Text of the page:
Hooker and Eliot

Thomas Hooker was a Puritan minister who became lecturer at St Mary's, Chelmsford (now the Cathedral) in 1626.  His Puritan views attracted the attention and displeasure of Archbishop Laud and he was eventually forced to leave Chelmsford.  He was invited by 'some eminent persons' to open a school in Little Baddow (at Cuckoos Farm) with John Eliot as his assistant.  Little Baddow's residents had strong Puritan leanings, probably following the lead of Sir Henry Mildmay of Graces and the Barrington family of Tofts.

Thomas Hooker was eventually forced to flee England, and after a brief stay in Holland he embarked for Boston, Massachusetts to join a group of his Essex followers known as 'Mr Hooker's Company'.  They eventually moved to the Connecticut valley to a riverside site which became known as Hartford.  Thomas Hooker was instrumental in drafting the "Fundamental Orders" - a democratic governmental plan that was eventually adopted into the American Constitution.

John Eliot had also taken ship for New England, settling at Roxbury near Boston and becoming pastor and teacher there - a ministry which lasted 60 years.  He began ministering to the Indians in 1646, publishing an Indian translation of the Bible - the first Bible to be printed in America.

In the 1980s Deryck Collingwood, then Minister of the Chapel discovered Little Baddow's links to Hooker and Eliot and the founding of these communities in northern America.  Contact was established with the churches of Hartford and Roxbury and since then there has been a regular exchange of visits and correspondence.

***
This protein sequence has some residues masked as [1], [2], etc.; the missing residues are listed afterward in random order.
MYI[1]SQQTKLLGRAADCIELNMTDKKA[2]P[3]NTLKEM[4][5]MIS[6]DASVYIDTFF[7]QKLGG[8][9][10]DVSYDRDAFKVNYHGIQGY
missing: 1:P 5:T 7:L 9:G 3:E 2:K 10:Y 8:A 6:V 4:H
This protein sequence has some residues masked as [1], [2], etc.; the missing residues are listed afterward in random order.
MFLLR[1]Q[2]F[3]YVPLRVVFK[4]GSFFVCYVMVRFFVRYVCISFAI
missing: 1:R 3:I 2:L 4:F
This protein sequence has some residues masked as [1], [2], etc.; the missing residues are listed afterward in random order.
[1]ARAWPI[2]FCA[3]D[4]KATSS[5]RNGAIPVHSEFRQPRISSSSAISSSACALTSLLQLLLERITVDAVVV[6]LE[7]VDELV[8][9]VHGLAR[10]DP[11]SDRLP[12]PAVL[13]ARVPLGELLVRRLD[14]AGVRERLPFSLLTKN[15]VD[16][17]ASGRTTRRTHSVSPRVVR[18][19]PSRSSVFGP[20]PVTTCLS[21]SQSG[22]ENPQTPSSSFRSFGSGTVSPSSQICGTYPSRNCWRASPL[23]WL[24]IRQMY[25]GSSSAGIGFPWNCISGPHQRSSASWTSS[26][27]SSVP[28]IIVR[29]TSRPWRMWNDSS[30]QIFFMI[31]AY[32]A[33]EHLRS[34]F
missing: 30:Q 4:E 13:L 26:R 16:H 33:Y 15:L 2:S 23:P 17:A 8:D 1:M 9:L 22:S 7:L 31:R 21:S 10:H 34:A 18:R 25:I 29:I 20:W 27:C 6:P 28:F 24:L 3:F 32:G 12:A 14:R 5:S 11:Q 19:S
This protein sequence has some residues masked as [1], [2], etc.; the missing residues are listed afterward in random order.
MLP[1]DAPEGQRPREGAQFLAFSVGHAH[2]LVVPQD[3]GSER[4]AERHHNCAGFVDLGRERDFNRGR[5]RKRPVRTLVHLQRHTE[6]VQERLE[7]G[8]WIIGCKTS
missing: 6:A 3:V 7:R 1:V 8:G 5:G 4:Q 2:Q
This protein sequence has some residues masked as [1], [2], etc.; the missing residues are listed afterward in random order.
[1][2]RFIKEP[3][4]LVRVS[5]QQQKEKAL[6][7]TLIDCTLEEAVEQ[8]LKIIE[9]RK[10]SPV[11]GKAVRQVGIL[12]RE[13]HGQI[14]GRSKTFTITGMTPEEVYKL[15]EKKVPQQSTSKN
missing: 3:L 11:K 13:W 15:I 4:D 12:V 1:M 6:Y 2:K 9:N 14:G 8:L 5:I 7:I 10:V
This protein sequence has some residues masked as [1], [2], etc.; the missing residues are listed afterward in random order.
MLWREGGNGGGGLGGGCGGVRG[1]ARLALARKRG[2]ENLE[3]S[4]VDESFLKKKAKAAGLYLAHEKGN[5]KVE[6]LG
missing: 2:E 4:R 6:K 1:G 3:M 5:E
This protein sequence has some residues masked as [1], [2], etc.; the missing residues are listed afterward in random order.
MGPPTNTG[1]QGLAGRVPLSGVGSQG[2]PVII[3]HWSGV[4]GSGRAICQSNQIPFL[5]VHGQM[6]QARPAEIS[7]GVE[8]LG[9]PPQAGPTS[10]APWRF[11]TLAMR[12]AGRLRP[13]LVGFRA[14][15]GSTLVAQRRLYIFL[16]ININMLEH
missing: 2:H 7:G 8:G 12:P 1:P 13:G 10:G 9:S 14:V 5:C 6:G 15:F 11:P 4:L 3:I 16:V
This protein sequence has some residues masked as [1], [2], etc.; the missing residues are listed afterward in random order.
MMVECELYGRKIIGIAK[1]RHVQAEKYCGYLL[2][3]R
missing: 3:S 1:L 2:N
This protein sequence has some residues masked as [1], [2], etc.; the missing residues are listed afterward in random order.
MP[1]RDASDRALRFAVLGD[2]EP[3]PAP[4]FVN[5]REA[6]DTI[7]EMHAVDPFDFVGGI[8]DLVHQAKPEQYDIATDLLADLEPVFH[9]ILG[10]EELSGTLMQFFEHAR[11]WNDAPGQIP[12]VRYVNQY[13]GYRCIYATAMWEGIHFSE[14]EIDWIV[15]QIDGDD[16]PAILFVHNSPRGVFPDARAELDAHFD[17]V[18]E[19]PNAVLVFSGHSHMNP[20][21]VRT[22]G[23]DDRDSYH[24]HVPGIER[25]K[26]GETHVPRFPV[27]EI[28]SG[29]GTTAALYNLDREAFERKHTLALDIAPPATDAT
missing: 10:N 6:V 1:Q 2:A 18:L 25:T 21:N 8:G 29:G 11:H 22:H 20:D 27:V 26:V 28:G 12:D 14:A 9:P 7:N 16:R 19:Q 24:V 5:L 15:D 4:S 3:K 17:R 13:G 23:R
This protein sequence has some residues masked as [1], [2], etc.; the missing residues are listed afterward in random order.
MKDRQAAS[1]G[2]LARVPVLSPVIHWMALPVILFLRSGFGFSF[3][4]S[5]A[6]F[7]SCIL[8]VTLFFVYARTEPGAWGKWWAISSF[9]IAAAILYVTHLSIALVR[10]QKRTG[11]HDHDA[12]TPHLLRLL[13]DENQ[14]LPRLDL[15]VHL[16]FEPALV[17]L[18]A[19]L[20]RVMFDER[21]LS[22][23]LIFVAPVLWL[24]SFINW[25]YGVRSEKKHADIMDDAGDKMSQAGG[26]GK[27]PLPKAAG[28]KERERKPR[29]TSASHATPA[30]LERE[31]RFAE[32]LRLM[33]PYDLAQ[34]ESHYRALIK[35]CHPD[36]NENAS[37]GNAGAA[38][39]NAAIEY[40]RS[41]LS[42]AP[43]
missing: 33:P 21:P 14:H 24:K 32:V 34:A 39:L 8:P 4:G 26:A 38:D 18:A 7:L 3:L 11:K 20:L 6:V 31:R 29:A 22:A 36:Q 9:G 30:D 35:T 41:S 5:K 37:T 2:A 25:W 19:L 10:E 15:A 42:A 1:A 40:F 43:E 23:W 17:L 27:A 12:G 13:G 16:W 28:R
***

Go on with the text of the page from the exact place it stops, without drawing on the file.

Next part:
Each year in July an open-air service is held at Cuckoos to commemorate these links. Deryck Collingwood left his research archive to the village and work has begun to index it.

Our "Hooker and Eliot" exhibition is available to view by prior arrangement.  Please contact us for further information.

The original 'parish chest'...


... it has grown since then!

We are particularly keen to obtain for the chest photographs of people or places that are no longer with us, as 'Bowling Alley House', here, which has been demolished.


We are always happy to copy original documents or photographs for our collection and return the originals to you.

Books for reference...

The Parish Chest includes many books that may be consulted at the History Centre. Here is a small selection of what we have available:

Jesse Berridge was both a local historian and a novelist. We have copies of the following novels:

Brother John

The Stronghold


Gracys Walk

The Tudor Rose

And among his other works…

Little Things

And three booklets:

Little Baddow in the Middle Ages

Little Baddow in the 16th Century

Little Baddow in the 17th Century

There is also Edward Thomas’  Letters to Jesse Berridge

Deryck Collingwood  Thomas Hooker: Father of American Democracy  (we also have copies of this title for sale)

Arthur Mee  Essex

And for our neighbouring villages…

Woodham Walter: a village history

Boreham and More About Boreham

Reference only... Sorry!

Our books, documents, photographs and other material are held securely and in carefully controlled conditions, to ensure that they survive for the benefit of future generations. Unfortunately, we are therefore unable to allow any of our Parish Chest material to be removed from the History Centre.

We have a photocopier available and you are welcome to copy what you need for your own personal use and research.